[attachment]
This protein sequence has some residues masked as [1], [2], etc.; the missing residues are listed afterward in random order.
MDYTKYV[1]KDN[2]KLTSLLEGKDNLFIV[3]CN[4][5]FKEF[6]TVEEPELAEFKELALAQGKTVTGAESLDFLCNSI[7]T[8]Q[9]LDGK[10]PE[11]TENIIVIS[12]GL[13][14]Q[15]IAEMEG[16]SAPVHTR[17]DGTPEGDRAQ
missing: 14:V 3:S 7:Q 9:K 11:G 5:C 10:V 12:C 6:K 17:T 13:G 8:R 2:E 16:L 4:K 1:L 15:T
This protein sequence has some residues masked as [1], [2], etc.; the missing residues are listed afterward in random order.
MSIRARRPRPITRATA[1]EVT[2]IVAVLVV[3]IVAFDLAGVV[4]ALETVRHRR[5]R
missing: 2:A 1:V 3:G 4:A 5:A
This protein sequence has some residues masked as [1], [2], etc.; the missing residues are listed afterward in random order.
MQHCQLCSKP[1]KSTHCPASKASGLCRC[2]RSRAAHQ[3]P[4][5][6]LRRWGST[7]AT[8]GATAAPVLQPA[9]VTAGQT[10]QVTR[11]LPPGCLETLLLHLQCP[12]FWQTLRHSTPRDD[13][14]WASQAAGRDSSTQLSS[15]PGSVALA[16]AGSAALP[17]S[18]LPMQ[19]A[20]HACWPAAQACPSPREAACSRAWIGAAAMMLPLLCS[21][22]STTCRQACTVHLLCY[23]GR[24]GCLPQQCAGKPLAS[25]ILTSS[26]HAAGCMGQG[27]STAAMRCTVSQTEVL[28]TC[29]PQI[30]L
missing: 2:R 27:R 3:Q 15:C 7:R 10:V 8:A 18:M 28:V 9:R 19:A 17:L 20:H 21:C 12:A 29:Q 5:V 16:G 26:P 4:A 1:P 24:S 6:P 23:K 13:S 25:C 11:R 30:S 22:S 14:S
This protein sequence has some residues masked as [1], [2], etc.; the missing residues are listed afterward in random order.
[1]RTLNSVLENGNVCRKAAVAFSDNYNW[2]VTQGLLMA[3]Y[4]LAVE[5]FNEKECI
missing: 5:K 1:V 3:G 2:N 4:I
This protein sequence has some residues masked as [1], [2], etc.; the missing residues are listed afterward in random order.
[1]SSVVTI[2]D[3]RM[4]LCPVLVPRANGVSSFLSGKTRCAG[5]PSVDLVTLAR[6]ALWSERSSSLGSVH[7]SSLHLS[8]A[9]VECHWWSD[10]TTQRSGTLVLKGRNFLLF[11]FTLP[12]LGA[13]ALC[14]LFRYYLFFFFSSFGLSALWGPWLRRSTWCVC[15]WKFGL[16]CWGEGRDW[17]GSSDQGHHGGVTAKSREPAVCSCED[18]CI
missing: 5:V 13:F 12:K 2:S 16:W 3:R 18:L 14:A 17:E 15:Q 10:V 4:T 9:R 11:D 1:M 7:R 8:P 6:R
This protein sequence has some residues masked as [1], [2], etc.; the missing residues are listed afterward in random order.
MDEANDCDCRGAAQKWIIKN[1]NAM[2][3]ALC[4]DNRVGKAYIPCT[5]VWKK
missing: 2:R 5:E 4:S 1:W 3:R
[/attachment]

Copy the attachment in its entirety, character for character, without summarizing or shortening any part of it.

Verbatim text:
This protein sequence has some residues masked as [1], [2], etc.; the missing residues are listed afterward in random order.
MDYTKYV[1]KDN[2]KLTSLLEGKDNLFIV[3]CN[4][5]FKEF[6]TVEEPELAEFKELALAQGKTVTGAESLDFLCNSI[7]T[8]Q[9]LDGK[10]PE[11]TENIIVIS[12]GL[13][14]Q[15]IAEMEG[16]SAPVHTR[17]DGTPEGDRAQ
missing: 14:V 3:S 7:Q 9:K 11:G 5:C 10:V 12:C 6:K 17:T 13:G 8:R 2:E 16:L 4:K 1:L 15:T
This protein sequence has some residues masked as [1], [2], etc.; the missing residues are listed afterward in random order.
MSIRARRPRPITRATA[1]EVT[2]IVAVLVV[3]IVAFDLAGVV[4]ALETVRHRR[5]R
missing: 2:A 1:V 3:G 4:A 5:A
This protein sequence has some residues masked as [1], [2], etc.; the missing residues are listed afterward in random order.
MQHCQLCSKP[1]KSTHCPASKASGLCRC[2]RSRAAHQ[3]P[4][5][6]LRRWGST[7]AT[8]GATAAPVLQPA[9]VTAGQT[10]QVTR[11]LPPGCLETLLLHLQCP[12]FWQTLRHSTPRDD[13][14]WASQAAGRDSSTQLSS[15]PGSVALA[16]AGSAALP[17]S[18]LPMQ[19]A[20]HACWPAAQACPSPREAACSRAWIGAAAMMLPLLCS[21][22]STTCRQACTVHLLCY[23]GR[24]GCLPQQCAGKPLAS[25]ILTSS[26]HAAGCMGQG[27]STAAMRCTVSQTEVL[28]TC[29]PQI[30]L
missing: 2:R 27:R 3:Q 15:C 7:R 10:V 8:A 18:M 28:V 9:R 19:A 17:L 20:H 21:C 12:A 29:Q 5:V 16:G 26:P 4:A 1:P 24:S 6:P 23:K 13:S 25:C 11:R 30:S 22:S 14:S
This protein sequence has some residues masked as [1], [2], etc.; the missing residues are listed afterward in random order.
[1]RTLNSVLENGNVCRKAAVAFSDNYNW[2]VTQGLLMA[3]Y[4]LAVE[5]FNEKECI
missing: 5:K 1:V 3:G 2:N 4:I
This protein sequence has some residues masked as [1], [2], etc.; the missing residues are listed afterward in random order.
[1]SSVVTI[2]D[3]RM[4]LCPVLVPRANGVSSFLSGKTRCAG[5]PSVDLVTLAR[6]ALWSERSSSLGSVH[7]SSLHLS[8]A[9]VECHWWSD[10]TTQRSGTLVLKGRNFLLF[11]FTLP[12]LGA[13]ALC[14]LFRYYLFFFFSSFGLSALWGPWLRRSTWCVC[15]WKFGL[16]CWGEGRDW[17]GSSDQGHHGGVTAKSREPAVCSCED[18]CI
missing: 5:V 13:F 12:K 2:S 16:W 3:R 18:L 14:A 17:E 15:Q 10:V 4:T 9:R 11:D 1:M 7:R 8:P 6:R
This protein sequence has some residues masked as [1], [2], etc.; the missing residues are listed afterward in random order.
MDEANDCDCRGAAQKWIIKN[1]NAM[2][3]ALC[4]DNRVGKAYIPCT[5]VWKK
missing: 2:R 5:E 4:S 1:W 3:R